Opioid use has become a popular option for patients suffering from pain. Pain prescriptions for medications such as Percocet, Vicodin, and OxyContin are often given by well-intended doctors so that patients can perform day-to-day activities with ease. Physical Therapy for Pain Management is a better option

physical therapy for pain management

In many instances, these medications are an effective aspect of medical treatment; however, in many more cases, these medications result in further complications in the life of the patient. These include – but, are not at all limited to – the development of depression, increased anxiety, accidental overdose, and addiction.

Opioids – while often effective and fast-acting – are nothing more than a “mask” for pain.

The medications do not treat the pain at its source; rather, it simply covers it up. As a physical therapist, you have the ability to help patients avoid this “mask”. Physical therapy for pain management is now considered to be the top-rated option over opioids.


The Shocking Statistics

In recent years, the medical community has transitioned from volume-based care to value-based care. While a lot of the facts surrounding this transition pertain directly to the insurance industry and health-related costs, other factors were also related. One of the main being the creation of customized care plans for patients.

physical therapy for pain - doctor treats patients with opioids

Doctors, physical therapists, and others within the medical community had a desire to ensure that each patient received the personalized care that they required – as individuals. Before the introduction of the value-based networks, many statistics arose proving that customized care was essential due to the worsening of the nation’s health. Many of these stunning statistics involved opioid treatments, prescriptions, and the effects, thereof:

  • Prescription opioid sales have – literally – quadrupled since the year of 1999.
  • 44% of opioid users state that their use originated as a result of chronic pain, 25% started their use after suffering through an injury or accident, and 25% started using opioids immediately after surgical intervention due to the development of residual pain thereafter.
  • In the year of 2012 – alone – 259 million different prescriptions were written for opioids. According to the numbers, this was enough for every single adult within the nation to have access to their very own bottle.
  • 1 out of every 4 people that are prescribed opioids suffer from an addiction to the medication.
  • Many states are declaring that opioids are creating a public health emergency within their region. The Centers for Disease Control and Prevention officially declared opioid use as the center of a national-based opioid epidemic. Immediately thereafter, Governor Rick Scott declared the use of opioids an official public health emergency within the State of Florida. This step is sure to become commonplace among other states as officials realize the devastating effects opioids have in their communities.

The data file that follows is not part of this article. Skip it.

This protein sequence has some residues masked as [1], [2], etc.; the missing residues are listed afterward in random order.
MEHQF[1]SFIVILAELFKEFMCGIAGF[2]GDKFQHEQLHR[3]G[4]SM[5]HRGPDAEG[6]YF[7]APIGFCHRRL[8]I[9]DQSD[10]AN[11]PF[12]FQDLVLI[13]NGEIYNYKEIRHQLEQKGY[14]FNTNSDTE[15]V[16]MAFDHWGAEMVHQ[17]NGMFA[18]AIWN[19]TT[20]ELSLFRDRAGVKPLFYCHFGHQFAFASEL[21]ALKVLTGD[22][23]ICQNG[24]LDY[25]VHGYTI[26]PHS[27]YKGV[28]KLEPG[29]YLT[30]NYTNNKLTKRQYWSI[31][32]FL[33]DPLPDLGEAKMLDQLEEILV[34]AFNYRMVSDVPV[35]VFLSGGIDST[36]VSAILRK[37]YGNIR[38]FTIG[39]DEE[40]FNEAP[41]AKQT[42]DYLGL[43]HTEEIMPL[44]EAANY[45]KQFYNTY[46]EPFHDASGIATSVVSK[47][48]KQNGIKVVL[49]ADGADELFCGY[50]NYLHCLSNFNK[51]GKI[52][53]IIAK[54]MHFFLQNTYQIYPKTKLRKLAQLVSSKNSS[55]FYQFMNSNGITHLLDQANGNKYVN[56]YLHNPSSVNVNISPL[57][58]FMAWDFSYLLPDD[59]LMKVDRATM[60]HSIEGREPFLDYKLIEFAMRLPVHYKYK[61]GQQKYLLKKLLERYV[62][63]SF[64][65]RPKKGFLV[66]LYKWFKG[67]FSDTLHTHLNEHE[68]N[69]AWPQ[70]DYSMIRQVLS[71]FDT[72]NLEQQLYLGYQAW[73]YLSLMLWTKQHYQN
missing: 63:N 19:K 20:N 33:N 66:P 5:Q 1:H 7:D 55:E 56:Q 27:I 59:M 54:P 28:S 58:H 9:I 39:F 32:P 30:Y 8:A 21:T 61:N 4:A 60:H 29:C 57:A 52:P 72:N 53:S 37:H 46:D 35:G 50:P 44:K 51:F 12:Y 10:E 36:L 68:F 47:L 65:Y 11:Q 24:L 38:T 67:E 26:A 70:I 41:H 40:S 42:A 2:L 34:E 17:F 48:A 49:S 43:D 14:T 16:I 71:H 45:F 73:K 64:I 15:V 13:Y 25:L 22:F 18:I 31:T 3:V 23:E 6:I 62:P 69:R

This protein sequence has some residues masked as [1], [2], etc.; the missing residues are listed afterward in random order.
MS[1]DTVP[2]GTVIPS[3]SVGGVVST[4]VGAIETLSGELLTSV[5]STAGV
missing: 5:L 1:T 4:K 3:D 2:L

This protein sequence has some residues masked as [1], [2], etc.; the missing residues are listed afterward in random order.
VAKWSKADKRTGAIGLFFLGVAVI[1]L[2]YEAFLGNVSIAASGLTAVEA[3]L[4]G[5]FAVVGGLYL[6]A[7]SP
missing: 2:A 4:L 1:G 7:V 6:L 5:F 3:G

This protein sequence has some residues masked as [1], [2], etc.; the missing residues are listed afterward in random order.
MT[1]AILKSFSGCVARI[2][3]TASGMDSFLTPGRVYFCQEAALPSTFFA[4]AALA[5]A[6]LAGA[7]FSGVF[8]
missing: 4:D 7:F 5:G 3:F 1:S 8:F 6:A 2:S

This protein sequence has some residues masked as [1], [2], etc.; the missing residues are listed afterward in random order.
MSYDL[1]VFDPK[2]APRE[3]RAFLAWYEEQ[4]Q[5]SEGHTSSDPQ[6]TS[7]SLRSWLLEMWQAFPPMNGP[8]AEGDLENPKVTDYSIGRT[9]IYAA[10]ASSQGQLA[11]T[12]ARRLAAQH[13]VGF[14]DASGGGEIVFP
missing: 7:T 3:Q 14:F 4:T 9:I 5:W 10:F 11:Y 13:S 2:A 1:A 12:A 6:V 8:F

Today, many physical therapists are taking a stand and helping their patients avoid the use of this “mask”. Freedom from pain through movement is now considered to be the top-rated option to opioids for pain management. Last week, you learned about this issue and were introduced to a few shocking statistics. This week, we continue this series on this hot topic and will expound on how PT is considered to be one of the best value-based network patient care treatments currently available.

When Are Opioids an Appropriate Option?

In many cases, patients will only reach out to your physical therapy facility as a result of being referred by their doctor. In other instances, they may reach out on their own. If patients reach out on their own, when is it appropriate to refer them to a medical doctor for opioid treatment and when is it not appropriate?

This was made clear in the prescription guidelines released by the CDC in March of 2016. If used for the treatment of cancer, in the course of providing palliative care, and/or ensuring end-of-life comfort, as well as situations that result in the need of acute care, opioids are considered to be an appropriate treatment method. However, physical therapy should be the main course of treatment in the following situations:

  • The patient has a strong desire to treat the pain at its source, rather than simply covering it up.
  • The patient suffers from medical issues such as pain in the lower back, osteoarthritis in the hip and/or knee, complications from fibromyalgia, and similar issues.
  • The patient experiences pain in excess of 90 days.

Helping Patients Understand Pain

A staggering 25 million adults within the nation suffer from pain on a daily basis. Opioids provide quick relief but the side effects may outweigh the good. Helping your patients understand pain and providing ongoing solutions is the strongest asset you can give them. Patients are – once again – becoming independent, experiencing higher levels of mobility, and experiencing wellness. Help your patients avoid the “mask”. #ChoosePT and encourage PT!